How To Open Up To Someone If You're Experiencing Mental Health Issues
Feeling depressed? Experiencing panic attacks? Having obsessive worries?
You're certainly not alone—due to the unprecedented stressors of this year, numerous people are experiencing mental health issues. In fact, a 2020 poll reported that 56% of Americans say that worry or stress related to the pandemic has negatively affected their mental health. What's more, many individuals are facing these issues for the very first time.
Whether you've experienced mental health problems in the past or you're struggling for the first time, opening up to others can be highly beneficial. That said, even if you're ready and willing to share what you're going through, you may not be sure how to open up about it to friends and loved ones.
When it comes to talking about mental health problems, there's no rule book, but here are four strategies that can help:
Know your goal.
What are you hoping to get out of revealing your struggles? Are you hoping to get support in seeking treatment? Do you simply want a sympathetic ear? Do you want to stop feeling like you have to pretend you aren't hurting? Knowing your goal will help you get what you need from others.
Make time for the conversation.
This isn't something you should launch into the minute someone walks in the door. It's better to say something like, "I have something important I'd like to talk to you about. Can we schedule some time to talk?" That way, both you and your friend, partner, or family member will feel prepared for the conversation.
Start with one really great listener.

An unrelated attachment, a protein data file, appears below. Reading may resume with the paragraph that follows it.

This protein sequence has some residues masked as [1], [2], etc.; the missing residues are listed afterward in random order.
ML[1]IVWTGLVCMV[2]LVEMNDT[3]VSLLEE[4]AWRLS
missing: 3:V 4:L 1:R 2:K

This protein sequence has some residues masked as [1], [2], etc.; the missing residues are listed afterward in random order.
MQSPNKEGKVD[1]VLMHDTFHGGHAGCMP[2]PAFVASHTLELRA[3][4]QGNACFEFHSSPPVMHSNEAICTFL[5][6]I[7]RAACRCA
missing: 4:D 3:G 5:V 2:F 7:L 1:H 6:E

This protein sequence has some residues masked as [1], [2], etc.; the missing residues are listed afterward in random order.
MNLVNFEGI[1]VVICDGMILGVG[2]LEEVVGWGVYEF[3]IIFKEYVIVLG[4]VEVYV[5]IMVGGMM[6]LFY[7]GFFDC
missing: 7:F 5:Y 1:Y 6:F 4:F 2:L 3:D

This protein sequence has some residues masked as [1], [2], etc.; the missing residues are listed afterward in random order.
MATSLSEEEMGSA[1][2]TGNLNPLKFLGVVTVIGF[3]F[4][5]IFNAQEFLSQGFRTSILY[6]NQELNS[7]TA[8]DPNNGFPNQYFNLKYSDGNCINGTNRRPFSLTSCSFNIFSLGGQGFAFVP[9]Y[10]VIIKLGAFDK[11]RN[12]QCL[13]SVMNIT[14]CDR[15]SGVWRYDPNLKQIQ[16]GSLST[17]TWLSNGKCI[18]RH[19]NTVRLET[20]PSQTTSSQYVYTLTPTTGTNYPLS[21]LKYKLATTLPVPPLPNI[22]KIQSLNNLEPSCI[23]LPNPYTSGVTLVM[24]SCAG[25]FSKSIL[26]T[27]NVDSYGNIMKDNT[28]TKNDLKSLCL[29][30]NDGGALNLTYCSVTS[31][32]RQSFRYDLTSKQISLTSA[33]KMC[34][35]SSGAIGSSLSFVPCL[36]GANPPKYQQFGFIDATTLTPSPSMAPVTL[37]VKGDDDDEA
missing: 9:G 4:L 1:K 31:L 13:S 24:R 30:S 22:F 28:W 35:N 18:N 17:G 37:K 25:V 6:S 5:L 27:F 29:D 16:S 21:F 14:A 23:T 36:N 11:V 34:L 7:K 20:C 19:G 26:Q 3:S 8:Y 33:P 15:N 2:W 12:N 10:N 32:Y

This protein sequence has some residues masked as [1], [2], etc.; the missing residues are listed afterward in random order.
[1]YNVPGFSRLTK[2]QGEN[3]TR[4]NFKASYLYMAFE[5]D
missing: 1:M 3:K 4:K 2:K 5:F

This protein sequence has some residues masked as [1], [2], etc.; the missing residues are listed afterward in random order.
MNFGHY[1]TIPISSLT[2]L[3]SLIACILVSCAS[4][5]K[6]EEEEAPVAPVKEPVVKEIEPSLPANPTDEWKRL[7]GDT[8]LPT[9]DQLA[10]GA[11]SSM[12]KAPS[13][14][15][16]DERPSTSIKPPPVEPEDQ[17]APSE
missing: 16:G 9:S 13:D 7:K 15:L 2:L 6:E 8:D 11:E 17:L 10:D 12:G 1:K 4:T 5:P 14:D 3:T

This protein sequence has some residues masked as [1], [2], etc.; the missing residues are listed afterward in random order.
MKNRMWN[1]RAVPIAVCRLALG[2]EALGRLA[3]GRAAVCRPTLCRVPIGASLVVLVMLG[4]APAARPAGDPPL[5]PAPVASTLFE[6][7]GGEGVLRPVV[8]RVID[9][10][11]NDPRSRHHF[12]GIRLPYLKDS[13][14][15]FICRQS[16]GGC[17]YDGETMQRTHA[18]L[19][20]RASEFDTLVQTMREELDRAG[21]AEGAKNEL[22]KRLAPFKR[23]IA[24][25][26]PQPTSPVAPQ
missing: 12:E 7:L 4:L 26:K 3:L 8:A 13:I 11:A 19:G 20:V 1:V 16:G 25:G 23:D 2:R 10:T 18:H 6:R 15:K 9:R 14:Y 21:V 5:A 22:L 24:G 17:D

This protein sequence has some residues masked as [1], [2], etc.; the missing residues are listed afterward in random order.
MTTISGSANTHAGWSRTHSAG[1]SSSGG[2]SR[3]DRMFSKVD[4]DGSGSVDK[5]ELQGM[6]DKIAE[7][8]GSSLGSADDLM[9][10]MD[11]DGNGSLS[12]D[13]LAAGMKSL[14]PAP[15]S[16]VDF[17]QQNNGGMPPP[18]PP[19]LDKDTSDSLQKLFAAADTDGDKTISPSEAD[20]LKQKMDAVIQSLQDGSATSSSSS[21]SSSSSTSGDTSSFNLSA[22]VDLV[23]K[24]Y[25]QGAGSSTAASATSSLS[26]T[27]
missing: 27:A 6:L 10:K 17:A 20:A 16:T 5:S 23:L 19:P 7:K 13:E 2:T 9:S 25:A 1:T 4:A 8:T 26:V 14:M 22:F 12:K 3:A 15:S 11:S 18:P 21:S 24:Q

Rather than making a big announcement at a family gathering, start by talking to one person who's really supportive. This can help you build confidence to speak to others. You may also want to enlist this person to help you share your story with the other important people in your life.
Join a support group.
There are many organizations that sponsor groups where you can discuss your symptoms and find out how others in the group opened up to their friends and family.
It can be challenging to open up about your mental health challenges to others, but sharing versus bottling your experience can be very valuable. That said, while speaking to friends and family can be helpful, if you're experiencing prolonged feelings of depression or other symptoms of mental illness, please consider reaching out to a medical professional for help.
Daniel Amen, MD, is a clinical neuroscientist psychiatrist, physician, professor and 10-time New York Times bestselling author. He is a double board-certified child and adult psychiatrist and founder of Amen Clinics, Inc., which has eight clinics across the country with one of the highest published success rates for treating complex psychiatric issues with the world’s largest database of functional brain scans relating to behavior, with more than 160,000 scans on patients from 121 countries. Amen is the lead researcher for the largest brain imaging and rehabilitation study for professional football players that demonstrates high levels of brain damage in players with solutions for significant recovery as a result of his extensive work. His research on post-traumatic stress disorder and traumatic brain injury was recognized by Discover magazine’s Year in Science issue as one of the “100 Top Stories of 2015.” Amen has authored and co-authored more than 70 professional articles, seven scientific book chapters and 40-plus books, including the No. 1 New York Times bestsellers, “The Daniel Plan” and “Change Your Brain, Change Your Life.” His most recent book, “Change Your Brain, Change Your Grades,” includes editorial contributions from his teenage daughter, Chloe Amen, and niece, Alizé Castellanos.